Libya's former spymaster Abdullah Al-Senussi, who was arrested Saturday in Mauritania, was considered the most powerful pillar of Muammar Gaddafi's repressive regime.
Senussi, a brother-in-law of the slain dictator who is wanted by the International Criminal Court, was captured overnight at Nouakchott airport, a Mauritanian security official told AFP.
After months on the run, Senussi was arrested as he tried to enter Mauritania with a "fake Malian passport" on a regular flight from Morocco, the source added.
The ICC says Senussi played a "crucial" role in crushing the popular revolt that eventually ousted the Gaddafi regime late last year.
In November, Libya's new rulers had announced the capture by rebels of the spy chief who is in his early 60s, but the heavy-set man with a thick jawline and bushy black eyebrows remained elusive.
At the time, National Transitional Council (NTC) officials as well as military commanders said Senussi was arrested at his sister's home in the southern Libya region of Al-Guira where he had apparently been hiding.
That announcement came day after the arrest of Seif Al-Islam, the 39-year-old son and heir apparent of Gaddafi, who himself was seized and slain on 20 October.
Last June, the ICC had issued arrest warrants for the trio on charges of crimes against humanity over the violent repression of anti-regime protests in the North African state.
There was no immediate comment from NTC officials of Senussi's reported arrest in Mauritania.
Senussi is one of the last members of Gaddafi's inner circle to have been arrested. Others still at large include Gaddafi's son Saadi who has taken refuge in Niger.
Senussi was the national head of the military intelligence, which the ICC described as "one of the most powerful and efficient organs of repression of Muammar Gaddafi's regime."
The ICC says Senussi was an "indirect perpetrator of crimes against humanity of murder and persecution based on political grounds" committed in Benghazi from 15 February until at least 20 February this year.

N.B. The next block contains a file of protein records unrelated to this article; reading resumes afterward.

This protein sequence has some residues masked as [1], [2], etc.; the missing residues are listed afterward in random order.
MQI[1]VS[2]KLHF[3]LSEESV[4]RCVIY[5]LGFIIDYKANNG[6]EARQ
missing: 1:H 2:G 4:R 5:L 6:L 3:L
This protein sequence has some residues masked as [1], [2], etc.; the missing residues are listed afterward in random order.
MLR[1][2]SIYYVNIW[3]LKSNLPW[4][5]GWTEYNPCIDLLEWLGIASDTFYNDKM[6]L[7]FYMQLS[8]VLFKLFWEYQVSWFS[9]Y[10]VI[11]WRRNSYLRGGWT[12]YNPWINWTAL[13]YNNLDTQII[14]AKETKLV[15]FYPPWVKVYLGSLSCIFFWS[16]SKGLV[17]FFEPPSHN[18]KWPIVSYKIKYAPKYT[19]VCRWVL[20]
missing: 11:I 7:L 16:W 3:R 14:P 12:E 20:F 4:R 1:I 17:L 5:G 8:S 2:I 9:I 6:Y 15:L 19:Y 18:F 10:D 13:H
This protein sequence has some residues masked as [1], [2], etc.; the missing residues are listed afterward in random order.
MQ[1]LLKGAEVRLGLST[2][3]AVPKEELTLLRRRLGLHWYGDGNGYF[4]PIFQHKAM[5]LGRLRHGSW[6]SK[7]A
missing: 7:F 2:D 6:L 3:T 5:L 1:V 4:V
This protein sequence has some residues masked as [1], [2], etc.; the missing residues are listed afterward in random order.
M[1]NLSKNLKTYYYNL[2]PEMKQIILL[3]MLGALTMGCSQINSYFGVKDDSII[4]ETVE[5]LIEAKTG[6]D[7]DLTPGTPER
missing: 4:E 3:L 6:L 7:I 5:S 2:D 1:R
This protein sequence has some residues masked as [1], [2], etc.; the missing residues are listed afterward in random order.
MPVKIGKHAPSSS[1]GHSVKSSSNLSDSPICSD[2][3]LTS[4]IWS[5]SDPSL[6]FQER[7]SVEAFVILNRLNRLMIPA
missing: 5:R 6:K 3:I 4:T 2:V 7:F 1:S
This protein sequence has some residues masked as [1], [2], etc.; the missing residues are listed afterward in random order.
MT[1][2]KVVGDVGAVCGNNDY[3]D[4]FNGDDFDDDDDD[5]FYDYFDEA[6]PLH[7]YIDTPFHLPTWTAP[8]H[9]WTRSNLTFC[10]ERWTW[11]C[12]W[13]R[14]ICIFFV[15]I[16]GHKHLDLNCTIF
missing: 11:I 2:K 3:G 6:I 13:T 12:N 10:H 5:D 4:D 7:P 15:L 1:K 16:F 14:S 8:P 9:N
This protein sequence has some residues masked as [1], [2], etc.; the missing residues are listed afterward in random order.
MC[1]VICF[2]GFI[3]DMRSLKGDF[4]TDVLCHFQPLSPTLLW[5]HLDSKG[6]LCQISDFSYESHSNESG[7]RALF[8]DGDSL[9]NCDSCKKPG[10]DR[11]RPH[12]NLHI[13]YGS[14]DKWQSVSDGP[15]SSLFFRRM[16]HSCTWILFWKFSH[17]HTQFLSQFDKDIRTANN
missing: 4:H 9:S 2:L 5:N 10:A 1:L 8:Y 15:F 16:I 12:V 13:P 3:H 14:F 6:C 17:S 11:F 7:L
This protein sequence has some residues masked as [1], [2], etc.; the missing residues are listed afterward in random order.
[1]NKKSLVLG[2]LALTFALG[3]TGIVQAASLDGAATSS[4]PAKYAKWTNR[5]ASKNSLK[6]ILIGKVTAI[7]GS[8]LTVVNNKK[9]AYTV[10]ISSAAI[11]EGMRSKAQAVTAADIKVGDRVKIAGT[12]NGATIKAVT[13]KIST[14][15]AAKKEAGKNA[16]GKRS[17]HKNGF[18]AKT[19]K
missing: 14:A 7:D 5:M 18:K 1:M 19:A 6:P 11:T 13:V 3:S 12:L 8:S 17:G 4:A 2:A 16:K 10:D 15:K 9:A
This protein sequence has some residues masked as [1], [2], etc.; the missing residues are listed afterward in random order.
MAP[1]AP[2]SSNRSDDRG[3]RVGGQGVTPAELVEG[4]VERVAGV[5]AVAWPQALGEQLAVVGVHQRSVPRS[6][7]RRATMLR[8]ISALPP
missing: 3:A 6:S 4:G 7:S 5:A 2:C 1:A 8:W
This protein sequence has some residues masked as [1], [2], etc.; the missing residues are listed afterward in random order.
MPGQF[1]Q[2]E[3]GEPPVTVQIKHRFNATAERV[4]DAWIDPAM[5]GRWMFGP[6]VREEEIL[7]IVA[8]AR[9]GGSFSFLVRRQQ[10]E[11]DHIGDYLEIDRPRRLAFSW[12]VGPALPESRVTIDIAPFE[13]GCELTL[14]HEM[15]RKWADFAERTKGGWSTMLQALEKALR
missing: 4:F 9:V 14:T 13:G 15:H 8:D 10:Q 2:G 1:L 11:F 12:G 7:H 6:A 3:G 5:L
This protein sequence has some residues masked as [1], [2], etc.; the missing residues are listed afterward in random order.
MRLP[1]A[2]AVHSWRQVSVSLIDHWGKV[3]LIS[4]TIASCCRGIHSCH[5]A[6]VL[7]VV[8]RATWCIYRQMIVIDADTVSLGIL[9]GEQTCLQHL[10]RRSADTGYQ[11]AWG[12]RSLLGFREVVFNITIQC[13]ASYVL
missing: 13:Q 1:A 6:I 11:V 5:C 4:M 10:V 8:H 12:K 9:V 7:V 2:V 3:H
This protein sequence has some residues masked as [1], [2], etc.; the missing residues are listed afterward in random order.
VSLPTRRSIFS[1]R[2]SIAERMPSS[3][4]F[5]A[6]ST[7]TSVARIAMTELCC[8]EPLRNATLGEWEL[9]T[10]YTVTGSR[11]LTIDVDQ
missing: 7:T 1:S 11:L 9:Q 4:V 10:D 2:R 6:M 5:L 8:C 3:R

"(Senussi), once instructed by Muammar Gaddafi to implement the plan of deterring and quelling civilian demonstrations against the regime in Benghazi... directly instructed the troops to attack civilians demonstrating in the city."
According to The Hague-based court, Senussi was "in a position to trigger the actions of the armed forces and ensure compliance with such orders, and therefore, the commission of crimes by any replaceable direct perpetrator."
Long considered the slain dictator's right-hand man, Senussi remained faithful to the end to the man who ruled Libya with an iron-fist for 42 years.
On 21 August, the day rebels stormed Tripoli, Senussi made a rare appearance at the Rixos Hotel, headquarters of the foreign media in the Libyan capital, to address journalists.
He ranted against NATO's bombing campaign and charged that the military alliance, which bombed his Tripoli home a few days earlier, worked hand in hand with Western intelligence and Al-Qaeda "to destroy Libya."
"Libya will not be ruled by bands of terrorists," Senussi said at the time.
In 1999, a Paris court sentenced Senussi in absentia to life for his alleged involvement in an attack on a French UTA airliner a decade earlier that killed 170 people.
Senussi could also be held accountable for the Abu Salim prison massacre of 1996 when more than 1,000 detainees were gunned down.